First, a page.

Dog In A Hot Car? Here Are Your Rights!

Thu 25th Jul 2019

While some of us might be unfortunate enough to find a dog stuck in a hot car, few of us actually know our rights in terms of rescuing the animal from the heat.

A recent study by found that only one in 100 passers-by attempted to rescue a distressed dog stuck in a hot car. The insurance experts used a toy dog with barking noises to test if anybody would take action, but a shockingly low number of people did.

The problem appears to be a lack of knowledge on what the rights of the individual are over the owner of the car and the dog. One in five of those who didn’t intervene said they didn’t know their rights, while 17 per cent did not know the best course of action to take.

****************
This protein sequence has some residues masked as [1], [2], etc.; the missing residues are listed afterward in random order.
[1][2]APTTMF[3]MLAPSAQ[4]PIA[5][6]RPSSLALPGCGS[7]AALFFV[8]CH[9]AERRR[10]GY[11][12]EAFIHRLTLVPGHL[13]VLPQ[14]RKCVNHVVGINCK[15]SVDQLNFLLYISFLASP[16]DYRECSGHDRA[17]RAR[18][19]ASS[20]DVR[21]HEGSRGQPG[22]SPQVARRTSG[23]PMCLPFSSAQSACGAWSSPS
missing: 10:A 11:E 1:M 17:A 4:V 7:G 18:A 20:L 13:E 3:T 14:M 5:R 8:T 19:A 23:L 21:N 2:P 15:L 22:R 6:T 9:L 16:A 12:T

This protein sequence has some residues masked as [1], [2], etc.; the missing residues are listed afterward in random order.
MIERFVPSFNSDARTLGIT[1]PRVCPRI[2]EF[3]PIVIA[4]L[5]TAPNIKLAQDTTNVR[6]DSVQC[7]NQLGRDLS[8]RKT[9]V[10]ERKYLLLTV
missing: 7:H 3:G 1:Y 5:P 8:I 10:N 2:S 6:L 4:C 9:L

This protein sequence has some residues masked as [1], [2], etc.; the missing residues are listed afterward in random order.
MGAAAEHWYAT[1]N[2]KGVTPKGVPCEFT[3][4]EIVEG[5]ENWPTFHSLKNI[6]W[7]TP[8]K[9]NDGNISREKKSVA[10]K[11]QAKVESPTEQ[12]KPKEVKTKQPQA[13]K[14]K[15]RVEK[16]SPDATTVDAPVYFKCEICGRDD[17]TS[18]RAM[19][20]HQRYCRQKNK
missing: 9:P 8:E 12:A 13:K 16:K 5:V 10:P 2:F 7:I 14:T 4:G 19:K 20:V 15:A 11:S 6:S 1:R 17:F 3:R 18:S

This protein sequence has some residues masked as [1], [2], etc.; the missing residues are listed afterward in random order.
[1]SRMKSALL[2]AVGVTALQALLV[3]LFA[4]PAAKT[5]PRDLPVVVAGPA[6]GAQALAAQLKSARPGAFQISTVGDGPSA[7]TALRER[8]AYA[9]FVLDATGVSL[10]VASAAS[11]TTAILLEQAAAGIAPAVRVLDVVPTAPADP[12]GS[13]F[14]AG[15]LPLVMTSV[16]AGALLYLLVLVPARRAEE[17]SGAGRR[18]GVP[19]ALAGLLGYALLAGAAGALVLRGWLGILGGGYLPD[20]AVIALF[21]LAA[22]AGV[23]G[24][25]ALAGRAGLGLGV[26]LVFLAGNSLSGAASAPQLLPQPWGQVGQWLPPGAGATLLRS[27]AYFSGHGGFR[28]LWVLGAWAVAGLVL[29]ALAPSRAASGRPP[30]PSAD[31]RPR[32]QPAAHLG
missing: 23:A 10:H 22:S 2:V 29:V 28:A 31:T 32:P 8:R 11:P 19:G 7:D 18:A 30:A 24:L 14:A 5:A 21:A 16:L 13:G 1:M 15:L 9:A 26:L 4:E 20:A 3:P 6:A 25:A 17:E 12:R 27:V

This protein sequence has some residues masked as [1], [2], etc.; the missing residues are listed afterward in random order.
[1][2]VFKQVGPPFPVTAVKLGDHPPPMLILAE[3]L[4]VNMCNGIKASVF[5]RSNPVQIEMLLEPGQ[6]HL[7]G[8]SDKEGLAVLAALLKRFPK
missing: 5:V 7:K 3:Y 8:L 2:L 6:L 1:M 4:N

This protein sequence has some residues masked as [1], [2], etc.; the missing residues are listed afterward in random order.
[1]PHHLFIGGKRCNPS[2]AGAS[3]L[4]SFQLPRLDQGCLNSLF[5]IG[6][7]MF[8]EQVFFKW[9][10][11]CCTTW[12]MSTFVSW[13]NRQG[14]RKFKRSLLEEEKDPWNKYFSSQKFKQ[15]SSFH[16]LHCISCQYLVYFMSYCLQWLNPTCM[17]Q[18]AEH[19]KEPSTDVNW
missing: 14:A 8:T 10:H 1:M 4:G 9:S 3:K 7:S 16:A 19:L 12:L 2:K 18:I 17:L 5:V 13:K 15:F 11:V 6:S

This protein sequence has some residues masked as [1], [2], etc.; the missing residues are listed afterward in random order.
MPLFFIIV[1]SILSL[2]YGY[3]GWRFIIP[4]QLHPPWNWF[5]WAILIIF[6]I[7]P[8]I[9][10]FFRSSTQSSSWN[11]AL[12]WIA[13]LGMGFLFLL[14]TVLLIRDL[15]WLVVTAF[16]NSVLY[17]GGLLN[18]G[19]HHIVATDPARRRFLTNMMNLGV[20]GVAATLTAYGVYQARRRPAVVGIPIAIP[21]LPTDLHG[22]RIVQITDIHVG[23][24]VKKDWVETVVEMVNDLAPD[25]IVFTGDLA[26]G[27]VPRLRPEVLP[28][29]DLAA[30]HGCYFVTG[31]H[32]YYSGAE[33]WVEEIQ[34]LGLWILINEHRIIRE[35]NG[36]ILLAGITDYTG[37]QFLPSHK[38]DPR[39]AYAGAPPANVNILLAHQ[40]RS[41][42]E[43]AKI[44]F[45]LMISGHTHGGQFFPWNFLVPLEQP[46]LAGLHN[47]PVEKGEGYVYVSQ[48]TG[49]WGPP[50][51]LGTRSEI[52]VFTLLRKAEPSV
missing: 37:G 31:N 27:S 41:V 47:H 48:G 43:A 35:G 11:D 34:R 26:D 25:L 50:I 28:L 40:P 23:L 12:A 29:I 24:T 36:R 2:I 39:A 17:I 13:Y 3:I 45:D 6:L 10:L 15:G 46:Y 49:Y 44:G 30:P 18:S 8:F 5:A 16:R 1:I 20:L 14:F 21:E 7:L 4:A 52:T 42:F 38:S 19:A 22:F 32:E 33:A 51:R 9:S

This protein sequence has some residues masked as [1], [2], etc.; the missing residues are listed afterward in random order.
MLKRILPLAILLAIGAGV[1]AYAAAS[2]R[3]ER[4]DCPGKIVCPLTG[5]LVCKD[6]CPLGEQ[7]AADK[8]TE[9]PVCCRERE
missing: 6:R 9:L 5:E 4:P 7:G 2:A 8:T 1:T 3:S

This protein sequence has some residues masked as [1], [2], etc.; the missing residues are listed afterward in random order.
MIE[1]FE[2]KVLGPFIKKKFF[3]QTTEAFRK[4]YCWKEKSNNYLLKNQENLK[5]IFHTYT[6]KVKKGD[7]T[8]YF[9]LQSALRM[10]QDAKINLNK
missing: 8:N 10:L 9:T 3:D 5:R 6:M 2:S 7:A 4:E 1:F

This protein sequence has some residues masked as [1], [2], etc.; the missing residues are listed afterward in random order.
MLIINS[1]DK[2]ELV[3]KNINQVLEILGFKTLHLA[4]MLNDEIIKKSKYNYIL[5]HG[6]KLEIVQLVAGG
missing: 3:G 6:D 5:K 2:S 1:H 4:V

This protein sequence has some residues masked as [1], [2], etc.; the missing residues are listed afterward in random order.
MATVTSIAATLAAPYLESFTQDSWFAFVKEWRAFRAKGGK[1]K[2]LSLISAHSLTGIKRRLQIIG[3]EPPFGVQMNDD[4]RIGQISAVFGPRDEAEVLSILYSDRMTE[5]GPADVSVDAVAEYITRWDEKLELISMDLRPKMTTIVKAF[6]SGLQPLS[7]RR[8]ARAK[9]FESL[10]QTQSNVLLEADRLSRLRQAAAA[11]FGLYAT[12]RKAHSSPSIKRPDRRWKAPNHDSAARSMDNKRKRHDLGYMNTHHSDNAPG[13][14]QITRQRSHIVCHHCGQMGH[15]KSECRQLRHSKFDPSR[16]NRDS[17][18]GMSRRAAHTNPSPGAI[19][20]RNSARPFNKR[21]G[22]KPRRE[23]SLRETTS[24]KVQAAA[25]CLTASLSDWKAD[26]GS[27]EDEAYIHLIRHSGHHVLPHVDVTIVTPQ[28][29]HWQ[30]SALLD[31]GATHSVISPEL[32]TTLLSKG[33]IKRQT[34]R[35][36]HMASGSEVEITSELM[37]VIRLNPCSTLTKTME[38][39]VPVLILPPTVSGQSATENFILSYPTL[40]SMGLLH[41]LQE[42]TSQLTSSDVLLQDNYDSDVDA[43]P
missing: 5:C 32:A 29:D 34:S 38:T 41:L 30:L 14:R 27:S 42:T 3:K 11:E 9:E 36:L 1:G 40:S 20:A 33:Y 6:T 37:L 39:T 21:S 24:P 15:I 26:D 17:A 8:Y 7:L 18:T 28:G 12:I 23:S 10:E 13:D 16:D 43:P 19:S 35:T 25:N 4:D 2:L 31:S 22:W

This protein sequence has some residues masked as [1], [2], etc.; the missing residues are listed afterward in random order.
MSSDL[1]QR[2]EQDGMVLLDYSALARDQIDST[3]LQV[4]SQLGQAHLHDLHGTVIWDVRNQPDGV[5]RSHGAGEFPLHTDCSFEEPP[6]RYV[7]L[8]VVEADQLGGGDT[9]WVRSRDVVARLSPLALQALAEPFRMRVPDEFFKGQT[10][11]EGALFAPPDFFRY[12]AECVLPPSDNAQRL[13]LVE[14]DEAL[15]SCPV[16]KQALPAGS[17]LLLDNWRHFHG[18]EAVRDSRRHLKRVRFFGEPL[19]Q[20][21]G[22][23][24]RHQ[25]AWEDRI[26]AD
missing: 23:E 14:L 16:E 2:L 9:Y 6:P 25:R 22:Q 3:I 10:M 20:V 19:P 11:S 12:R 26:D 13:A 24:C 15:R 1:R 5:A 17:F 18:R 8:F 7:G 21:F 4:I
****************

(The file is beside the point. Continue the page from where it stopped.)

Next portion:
Amanda Stretton, motoring editor at, said: “You’d think by now people would realise that leaving a dog in a car on a hot day can have devastating consequences.

“But for innocent bystanders who want to help, the course of action we should take isn’t always clear.

“The law around it is confusing. Are we allowed to break into a car if it’s in the interest of saving an animals life? Should we stand by and wait until the owner returns? Who should we call? The RSPCA? The police?

“While the RPSCA may seem like the best people to call, they do not have the right to enter any vehicle.”

The RSPCA advise calling the police and that appears to be the best course of action according to Confused’s list of actions.

What to do when you see a distressed dog trapped in a car

1. Call the police and ask for their assistance

2. If the police can’t attend but the dog is in desperate need of help you may consider taking further action

3. Explain to the police what you intend to do

4. Take a photo of the dog trapped in the car

5. Take the name and number of any witnesses

6. If you do forcibly gain access to the car you should be willing to defend your actions in court